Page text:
How Peacemaker's opening credits revived the career of faded Norwegian glam rockers Wig Wam

Wig Wam group shot
(Image credit: Bonnier Amigo Music)

Somewhere along the way, Åge Sten Nilsen had lost himself. It was the tail end of the noughties, and the singer’s glam-rock band, Wig Wam, could look back on a stellar first decade, having represented Norway credibly at the 2005 Eurovision Song Contest and scaled the domestic circuit with their frivolous hairspray anthems and Sunset Strip-sounding alter egos. 

Nilsen took the stage as Glam, along with bassist Flash (Bernt Jansen), guitarist Teeny (Trond Holter) and drummer Sporty (Øystein Andersen). But now, when Nilsen peeled off his stage clothes, the character remained. And while Glam was many things – a great showman and rafter-shaking vocalist among them – he wasn’t much of a husband. 

“Living my life as this alter-ego Glam twenty-four hours a day, never being able to wind down, that can fuck up your life,” Nilsen reflects today. “It took me to a very dark situation in my private life, with my divorce. So the lyric to Do Ya Wanna Taste It is about that drug called fame and the egomania that comes with it. Are you really sure you want to taste that? Because it can eat you up.” 

Nilsen knew his subject. While Wig Wam were a respected but cult concern in the UK – and virtually unknown in the States – on Norwegian soil they were favourite sons and worked hard to maintain that profile. 

“Sometimes we’d play three concerts a day,” he remembers. “Private planes. Helicopters. And to keep it all going, my only solution was cognac. So every night it’d be a big bubble of cognac. That was a pretty blurry period.” 

On the run-up to Wig Wam’s third album, Non Stop Rock‘N'Roll (2010), Holter presented the band with the bones of a promising tune, including the instantly memorable rabble-chant chorus that would give Do Ya Wanna Taste It its title. Nilsen realised he had the perfect canvas for his thoughts on hollow fame and its fallout, scribbling lines such as ‘poison to your mind’, ‘devil in disguise’ and ‘throw your dog the invisible bone’.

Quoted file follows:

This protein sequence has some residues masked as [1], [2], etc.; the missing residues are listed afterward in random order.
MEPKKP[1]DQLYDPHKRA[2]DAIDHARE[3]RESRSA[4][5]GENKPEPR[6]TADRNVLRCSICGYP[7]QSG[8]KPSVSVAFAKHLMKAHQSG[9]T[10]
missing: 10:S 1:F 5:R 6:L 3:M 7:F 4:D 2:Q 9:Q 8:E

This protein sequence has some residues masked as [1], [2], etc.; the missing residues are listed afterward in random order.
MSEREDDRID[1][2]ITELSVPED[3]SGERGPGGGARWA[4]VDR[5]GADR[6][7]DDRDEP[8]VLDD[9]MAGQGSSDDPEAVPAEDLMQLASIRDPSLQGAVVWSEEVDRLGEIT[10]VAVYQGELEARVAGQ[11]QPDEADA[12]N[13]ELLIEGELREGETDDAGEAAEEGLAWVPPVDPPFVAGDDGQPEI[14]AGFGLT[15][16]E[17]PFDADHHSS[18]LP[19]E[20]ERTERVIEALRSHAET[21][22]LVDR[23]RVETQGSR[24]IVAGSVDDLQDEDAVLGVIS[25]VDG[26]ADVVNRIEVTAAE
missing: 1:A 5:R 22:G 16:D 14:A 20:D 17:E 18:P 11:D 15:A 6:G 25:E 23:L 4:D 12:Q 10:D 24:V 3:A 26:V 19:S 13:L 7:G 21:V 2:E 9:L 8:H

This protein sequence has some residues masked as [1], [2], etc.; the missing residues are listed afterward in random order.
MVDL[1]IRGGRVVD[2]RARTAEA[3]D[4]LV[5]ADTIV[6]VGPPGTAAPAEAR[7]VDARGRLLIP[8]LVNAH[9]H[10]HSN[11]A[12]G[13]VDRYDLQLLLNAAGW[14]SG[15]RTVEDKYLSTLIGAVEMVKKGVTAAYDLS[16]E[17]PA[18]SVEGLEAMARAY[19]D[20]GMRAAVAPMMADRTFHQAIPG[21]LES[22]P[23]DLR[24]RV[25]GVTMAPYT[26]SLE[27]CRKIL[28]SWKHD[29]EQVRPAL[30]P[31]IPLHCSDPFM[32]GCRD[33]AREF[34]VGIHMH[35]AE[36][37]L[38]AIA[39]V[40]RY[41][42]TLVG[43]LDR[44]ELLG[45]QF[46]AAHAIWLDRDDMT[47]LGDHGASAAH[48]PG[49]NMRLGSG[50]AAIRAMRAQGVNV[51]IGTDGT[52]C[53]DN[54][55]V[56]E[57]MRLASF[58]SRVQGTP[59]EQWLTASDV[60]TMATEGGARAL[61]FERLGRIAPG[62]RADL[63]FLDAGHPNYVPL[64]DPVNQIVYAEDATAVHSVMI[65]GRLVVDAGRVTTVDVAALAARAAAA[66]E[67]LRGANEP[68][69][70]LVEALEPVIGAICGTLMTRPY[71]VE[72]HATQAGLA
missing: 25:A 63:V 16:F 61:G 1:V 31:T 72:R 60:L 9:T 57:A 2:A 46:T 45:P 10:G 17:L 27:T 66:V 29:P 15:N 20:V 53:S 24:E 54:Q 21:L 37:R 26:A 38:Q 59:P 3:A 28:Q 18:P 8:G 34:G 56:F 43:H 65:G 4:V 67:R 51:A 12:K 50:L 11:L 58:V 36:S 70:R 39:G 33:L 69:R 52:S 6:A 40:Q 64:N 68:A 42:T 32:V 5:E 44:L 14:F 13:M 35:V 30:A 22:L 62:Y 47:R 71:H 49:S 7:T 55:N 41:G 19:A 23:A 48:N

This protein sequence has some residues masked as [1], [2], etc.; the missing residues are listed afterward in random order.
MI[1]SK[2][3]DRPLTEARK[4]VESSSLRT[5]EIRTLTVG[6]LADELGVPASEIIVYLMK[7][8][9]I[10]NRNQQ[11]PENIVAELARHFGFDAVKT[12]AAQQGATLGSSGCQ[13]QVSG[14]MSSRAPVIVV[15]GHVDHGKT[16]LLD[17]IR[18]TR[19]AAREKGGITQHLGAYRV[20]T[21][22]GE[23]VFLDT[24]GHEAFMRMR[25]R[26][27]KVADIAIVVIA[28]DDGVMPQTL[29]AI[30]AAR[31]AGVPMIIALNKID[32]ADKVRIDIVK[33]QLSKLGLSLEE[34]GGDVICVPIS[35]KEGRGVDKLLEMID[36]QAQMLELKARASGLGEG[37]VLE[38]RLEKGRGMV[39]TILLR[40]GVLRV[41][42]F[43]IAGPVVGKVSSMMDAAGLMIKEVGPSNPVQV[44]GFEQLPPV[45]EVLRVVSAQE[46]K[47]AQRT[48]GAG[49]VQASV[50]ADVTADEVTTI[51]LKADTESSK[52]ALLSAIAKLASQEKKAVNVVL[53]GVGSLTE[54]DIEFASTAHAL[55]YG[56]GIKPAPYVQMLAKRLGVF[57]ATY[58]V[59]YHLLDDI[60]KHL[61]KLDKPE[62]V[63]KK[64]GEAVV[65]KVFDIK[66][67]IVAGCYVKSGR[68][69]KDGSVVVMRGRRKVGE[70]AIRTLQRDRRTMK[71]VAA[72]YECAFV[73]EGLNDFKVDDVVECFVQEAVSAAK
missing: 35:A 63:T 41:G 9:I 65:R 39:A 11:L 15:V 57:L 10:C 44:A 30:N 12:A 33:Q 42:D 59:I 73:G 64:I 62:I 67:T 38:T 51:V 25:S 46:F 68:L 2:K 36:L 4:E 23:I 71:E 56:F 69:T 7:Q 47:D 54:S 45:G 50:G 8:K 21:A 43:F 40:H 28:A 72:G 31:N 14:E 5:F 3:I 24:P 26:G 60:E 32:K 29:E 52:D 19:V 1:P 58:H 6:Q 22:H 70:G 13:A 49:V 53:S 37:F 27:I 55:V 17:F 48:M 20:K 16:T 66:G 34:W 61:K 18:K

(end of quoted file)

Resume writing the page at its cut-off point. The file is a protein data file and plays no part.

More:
“You think that if you can just get your career going, get on that TV show, then you’ll be satisfied,” the singer explains of the lyric. “But it’s like throwing a dog an invisible bone. You can’t hold on to it. And you forget about the real stuff in the world. The ‘devil in disguise’ is fame. See what happens to all the artists on Pop Idol. Once the cameras shut off, the TV audience goes home, the press doesn’t call – life feels pretty empty. And then they start to get undressed on Instagram.” 

As Wig Wam worked at Holter’s home studio in their southern-lying Norwegian home town of Halden, the song evolved from its early bluesy feel to a busier, harmony-stacked bluster. 

“I started doing my Queen shows in 2007 and it really took off,” Nilsen says of his occasional sideline channelling the spirit of Freddie Mercury. “So working that much with the Queen catalogue, which I love, I was very much in that kind of playground. I wanted the song to have a lot of stuff flying around. All the choirs and call-and-answer stuff was what took the most work. We really dug the final song. We wanted to release it as a single and have a crossover hit.”